When your team is in the playoffs, you can’t put aside a whole month of nights to watch baseball, and I ended up scheduled to be away at a Camping Conference on the night of Game 7 of the World Series where my beloved Cubs might win their first World Series in my lifetime. The Camp was wonderful and let me use their projector and sound system. I watched the game in a big meeting room with about 4 other people, all of whom were only casual baseball fans. So, I held my emotions in, and as my stomach turned over, I kept my cool in front of these people I barely knew. But as the game transpired, I felt this euphoria, even before the game was over. Just watching this team come together, to see them not giving up, not beaten by the pressure, to see a team confident and dominant, then overjoyed as they won. To see Kris Bryant’s face as he recognizes he will be able to field the ground ball third out in time gives me this boyish joy. I’ve replayed it over and over.
This year has been a hard year for me. I’ve talked about this frequently, and I probably won’t be mentioning it too many more times in these blogposts. It has been one of the hardest of my life, though, and I am still recovering from it. I’ve watched this Cubs team this year, the way they carry themselves, the way they bounce back, the way they approach their work joyfully. I see their coach Joe Madden, how he’s instilled this culture, this trust, this possibility that any crazy thing they try may just be crazy enough to work. The Cubs have been a great escape for me in some of my darker days. I’ve felt on many days that I would look at 2016 as a difficult, painful year. But, the Cubs have complicated that, because as a Cubs fan, 2016 is the greatest year in a long, long time.
This team has motivated me to trust hope. They have motivated me to search for joy, to not let the pressure exceed the pleasure. It will sound hokie, but this team makes me want to be better. This team has taught me that hope can be rewarded. On that night last week, I watched these guys fulfill something many have hoped for their entire lives. As I thought about the people thinking of their parents, grandparents who they shared this love with. I thought of every time I was saddened by a loss, every time I punched a couch cushion because this would not be the year. I thought about how Ron Santo, Jack Brickhouse, Harry Caray, Ernie Banks didn’t get to see it, and for some reason I did. As I watched, I also realized that the narrative would have to change now. The story was beginning to take a new path. One we’ve been wishing for as long as we’ve been Cubs fans, but one we hardly know what to do with now.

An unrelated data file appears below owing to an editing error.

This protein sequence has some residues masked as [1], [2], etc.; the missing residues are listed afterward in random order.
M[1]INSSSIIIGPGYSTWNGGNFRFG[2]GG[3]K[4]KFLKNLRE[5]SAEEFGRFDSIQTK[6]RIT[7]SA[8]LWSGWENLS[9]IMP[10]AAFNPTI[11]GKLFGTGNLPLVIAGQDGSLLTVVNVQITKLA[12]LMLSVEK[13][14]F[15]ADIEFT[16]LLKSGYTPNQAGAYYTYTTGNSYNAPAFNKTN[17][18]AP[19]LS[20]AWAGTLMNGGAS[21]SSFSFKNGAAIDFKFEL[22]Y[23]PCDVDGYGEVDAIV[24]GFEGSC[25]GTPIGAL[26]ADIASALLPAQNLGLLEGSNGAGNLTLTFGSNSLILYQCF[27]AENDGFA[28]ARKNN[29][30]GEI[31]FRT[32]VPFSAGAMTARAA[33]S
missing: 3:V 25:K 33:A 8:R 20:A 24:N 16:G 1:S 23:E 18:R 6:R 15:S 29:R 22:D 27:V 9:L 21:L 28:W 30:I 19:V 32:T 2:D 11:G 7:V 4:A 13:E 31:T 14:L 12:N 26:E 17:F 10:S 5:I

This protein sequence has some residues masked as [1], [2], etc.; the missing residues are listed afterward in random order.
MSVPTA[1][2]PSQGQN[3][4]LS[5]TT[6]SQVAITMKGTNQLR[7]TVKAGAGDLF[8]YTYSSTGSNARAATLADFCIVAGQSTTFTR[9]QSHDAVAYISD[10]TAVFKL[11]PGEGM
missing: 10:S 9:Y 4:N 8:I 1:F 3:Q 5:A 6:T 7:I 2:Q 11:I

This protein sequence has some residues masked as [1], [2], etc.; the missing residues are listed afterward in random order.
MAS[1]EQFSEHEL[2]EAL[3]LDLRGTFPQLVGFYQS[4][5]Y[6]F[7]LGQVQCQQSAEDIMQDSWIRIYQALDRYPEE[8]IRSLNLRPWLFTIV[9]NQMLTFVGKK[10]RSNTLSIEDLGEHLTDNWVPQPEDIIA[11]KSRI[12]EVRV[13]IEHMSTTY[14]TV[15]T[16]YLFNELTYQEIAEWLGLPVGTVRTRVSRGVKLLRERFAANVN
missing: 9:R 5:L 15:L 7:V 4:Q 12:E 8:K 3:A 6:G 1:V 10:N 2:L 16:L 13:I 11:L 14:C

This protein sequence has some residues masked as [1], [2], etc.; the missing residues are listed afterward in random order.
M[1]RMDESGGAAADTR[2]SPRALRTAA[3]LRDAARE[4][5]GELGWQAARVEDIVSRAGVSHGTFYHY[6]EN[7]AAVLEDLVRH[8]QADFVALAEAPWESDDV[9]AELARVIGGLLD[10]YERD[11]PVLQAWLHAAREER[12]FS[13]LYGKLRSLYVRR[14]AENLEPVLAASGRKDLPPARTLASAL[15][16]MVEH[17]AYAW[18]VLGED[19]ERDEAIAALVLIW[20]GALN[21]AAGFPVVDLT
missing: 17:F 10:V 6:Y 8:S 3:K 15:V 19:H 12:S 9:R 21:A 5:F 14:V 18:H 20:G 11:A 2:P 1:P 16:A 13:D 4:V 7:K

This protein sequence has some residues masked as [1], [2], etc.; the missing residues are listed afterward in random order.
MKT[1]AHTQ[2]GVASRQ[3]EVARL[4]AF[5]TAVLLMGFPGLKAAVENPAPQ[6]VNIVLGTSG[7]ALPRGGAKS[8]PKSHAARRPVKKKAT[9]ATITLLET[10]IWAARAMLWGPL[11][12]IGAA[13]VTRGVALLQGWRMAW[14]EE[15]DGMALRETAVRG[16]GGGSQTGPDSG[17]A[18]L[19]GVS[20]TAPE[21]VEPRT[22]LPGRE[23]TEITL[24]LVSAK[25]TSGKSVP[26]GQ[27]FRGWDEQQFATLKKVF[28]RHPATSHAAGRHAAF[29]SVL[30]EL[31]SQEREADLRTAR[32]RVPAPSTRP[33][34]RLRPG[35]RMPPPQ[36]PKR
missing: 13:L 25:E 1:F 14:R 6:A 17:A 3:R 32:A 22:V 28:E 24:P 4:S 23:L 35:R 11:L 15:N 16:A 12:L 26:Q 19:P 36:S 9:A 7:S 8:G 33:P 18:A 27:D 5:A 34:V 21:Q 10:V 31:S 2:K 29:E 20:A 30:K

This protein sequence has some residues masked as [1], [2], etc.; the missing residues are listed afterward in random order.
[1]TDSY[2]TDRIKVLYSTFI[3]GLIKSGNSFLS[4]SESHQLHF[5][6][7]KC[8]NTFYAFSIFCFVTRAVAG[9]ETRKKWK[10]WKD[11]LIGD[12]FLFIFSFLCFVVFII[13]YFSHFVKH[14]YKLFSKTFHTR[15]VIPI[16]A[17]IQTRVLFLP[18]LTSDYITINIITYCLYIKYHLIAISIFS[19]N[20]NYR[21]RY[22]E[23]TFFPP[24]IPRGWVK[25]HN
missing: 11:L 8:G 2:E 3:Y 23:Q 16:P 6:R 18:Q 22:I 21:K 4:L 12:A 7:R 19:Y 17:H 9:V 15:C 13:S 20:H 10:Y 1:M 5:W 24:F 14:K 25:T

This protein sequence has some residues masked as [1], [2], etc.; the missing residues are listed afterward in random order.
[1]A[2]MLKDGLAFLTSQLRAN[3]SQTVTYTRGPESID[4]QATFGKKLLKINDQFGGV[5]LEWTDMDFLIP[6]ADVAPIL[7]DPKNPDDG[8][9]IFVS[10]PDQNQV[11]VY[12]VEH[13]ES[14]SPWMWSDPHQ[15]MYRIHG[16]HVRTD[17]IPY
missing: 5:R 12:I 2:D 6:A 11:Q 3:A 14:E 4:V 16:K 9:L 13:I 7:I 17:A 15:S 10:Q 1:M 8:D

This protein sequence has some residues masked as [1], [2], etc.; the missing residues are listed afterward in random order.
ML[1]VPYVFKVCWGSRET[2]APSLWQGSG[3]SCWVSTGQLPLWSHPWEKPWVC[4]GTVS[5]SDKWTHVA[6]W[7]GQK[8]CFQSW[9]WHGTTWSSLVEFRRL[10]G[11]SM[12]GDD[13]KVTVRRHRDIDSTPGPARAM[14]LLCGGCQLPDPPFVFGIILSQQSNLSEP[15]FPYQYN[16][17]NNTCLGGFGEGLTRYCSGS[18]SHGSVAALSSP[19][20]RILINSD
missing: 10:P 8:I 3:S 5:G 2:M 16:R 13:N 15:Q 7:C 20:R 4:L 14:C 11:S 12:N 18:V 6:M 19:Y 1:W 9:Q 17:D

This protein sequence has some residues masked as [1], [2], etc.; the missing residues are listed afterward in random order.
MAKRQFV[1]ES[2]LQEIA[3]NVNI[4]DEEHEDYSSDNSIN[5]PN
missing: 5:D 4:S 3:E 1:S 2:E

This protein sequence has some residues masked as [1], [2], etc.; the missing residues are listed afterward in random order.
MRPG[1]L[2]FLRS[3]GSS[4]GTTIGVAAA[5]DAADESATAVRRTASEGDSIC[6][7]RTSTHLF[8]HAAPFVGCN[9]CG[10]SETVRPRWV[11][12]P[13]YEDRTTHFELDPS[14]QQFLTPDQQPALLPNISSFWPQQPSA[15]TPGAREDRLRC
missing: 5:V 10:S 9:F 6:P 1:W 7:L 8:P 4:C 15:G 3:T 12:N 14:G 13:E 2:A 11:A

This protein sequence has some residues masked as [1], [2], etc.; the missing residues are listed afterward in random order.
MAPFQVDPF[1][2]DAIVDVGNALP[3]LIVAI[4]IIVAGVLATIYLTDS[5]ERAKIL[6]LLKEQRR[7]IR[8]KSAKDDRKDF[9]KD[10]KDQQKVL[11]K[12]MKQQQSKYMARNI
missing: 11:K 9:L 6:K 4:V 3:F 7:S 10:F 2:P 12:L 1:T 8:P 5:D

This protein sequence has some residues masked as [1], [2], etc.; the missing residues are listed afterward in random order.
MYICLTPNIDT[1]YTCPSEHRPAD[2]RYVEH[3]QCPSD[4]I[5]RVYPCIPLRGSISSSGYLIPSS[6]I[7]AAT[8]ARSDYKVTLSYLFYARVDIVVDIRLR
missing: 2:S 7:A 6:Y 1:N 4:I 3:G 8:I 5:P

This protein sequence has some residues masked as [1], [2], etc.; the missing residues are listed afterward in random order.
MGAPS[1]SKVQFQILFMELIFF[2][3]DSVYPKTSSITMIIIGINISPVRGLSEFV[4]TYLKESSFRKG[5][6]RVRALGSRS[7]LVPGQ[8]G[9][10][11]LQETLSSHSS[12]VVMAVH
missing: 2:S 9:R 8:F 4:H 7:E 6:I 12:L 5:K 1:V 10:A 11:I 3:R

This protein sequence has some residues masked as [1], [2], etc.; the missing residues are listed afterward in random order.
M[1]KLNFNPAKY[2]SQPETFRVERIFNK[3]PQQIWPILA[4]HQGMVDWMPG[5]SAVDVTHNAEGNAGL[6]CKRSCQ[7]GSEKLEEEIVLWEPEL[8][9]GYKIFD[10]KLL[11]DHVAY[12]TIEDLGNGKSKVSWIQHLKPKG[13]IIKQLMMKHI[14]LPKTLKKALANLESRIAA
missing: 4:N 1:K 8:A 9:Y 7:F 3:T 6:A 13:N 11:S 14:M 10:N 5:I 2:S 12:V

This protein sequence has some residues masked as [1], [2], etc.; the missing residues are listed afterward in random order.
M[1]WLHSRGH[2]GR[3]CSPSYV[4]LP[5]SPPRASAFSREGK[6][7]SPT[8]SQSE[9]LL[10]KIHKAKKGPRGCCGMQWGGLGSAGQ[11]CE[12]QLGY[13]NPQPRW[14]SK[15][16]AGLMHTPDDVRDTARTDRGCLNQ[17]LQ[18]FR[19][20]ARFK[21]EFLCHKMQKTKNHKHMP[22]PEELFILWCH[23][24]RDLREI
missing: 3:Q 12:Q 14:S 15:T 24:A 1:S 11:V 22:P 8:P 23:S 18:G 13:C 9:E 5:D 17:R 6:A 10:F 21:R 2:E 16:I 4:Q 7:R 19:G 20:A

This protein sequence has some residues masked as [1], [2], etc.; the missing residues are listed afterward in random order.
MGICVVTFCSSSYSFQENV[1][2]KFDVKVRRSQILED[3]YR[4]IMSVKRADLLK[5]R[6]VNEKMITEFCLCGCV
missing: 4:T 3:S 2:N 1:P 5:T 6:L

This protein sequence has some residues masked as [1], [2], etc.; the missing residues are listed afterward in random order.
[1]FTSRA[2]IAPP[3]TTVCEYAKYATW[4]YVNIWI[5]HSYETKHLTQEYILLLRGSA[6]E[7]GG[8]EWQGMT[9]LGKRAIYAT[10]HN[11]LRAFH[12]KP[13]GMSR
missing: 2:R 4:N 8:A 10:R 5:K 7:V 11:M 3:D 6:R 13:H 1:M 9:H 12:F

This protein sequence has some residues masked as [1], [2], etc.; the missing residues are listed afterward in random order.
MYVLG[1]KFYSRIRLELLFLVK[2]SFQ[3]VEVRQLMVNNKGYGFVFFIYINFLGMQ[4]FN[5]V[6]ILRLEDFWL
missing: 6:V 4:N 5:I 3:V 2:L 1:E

Reports say the parade for the Cubs in Chicago was the 7th largest gathering of humans in the history of mankind. That’s hard for me to get my head around. But, the Cubs winning the World Series is a hard thing for me to get my head around too. I saw the Cubs on Saturday Night Live this weekend. The whole country is celebrating this win. Something about this is bigger than baseball, bigger than sports. I knew this would be big for me. I am amazed by how big it is for the world, though.
So, what if the hope I have for the piece of the world I’m moving in will someday come to fruition like that? I am coming out of some low times, and there are days now that feel promising and great, then there are some that feel discouraging and scary. But, I also remember 2012, when the Cubs lost 100 games. That was just 4 years ago. And now 5 million people spilled out onto the streets of downtown Chicago to celebrate the greatest set of baseball games I’ll probably see in my life. Man, I wish for that kind of return on the hopefulness I’m trying to bring each day in my own life.
I see you Cubs. I am watching now, just like I did in the lean years. There is so much joy welling up in me, thinking about this season, those playoff games, and even all those preceding teams that didn’t quite make it. I want to triumph like you did. I want to rally. I want to keep the faith, build the confidence, master my skills. I want to bring people together over something big and beautiful, something long in the making. I want greatness to return and for many, many people to flock just to be able to be some part of it. I want to continue to see myself in what I love about this team. I imagine some equivalent to riding in the top of double-decker bus through the streets full of confetti, knowing now is the time for celebration. The work, for now, is over. The last out has been recorded. Your hard work, your unwavering hope has been rewarding. Now it’s time to enjoy. You continue to teach me not to stop hoping for that in every part of my life.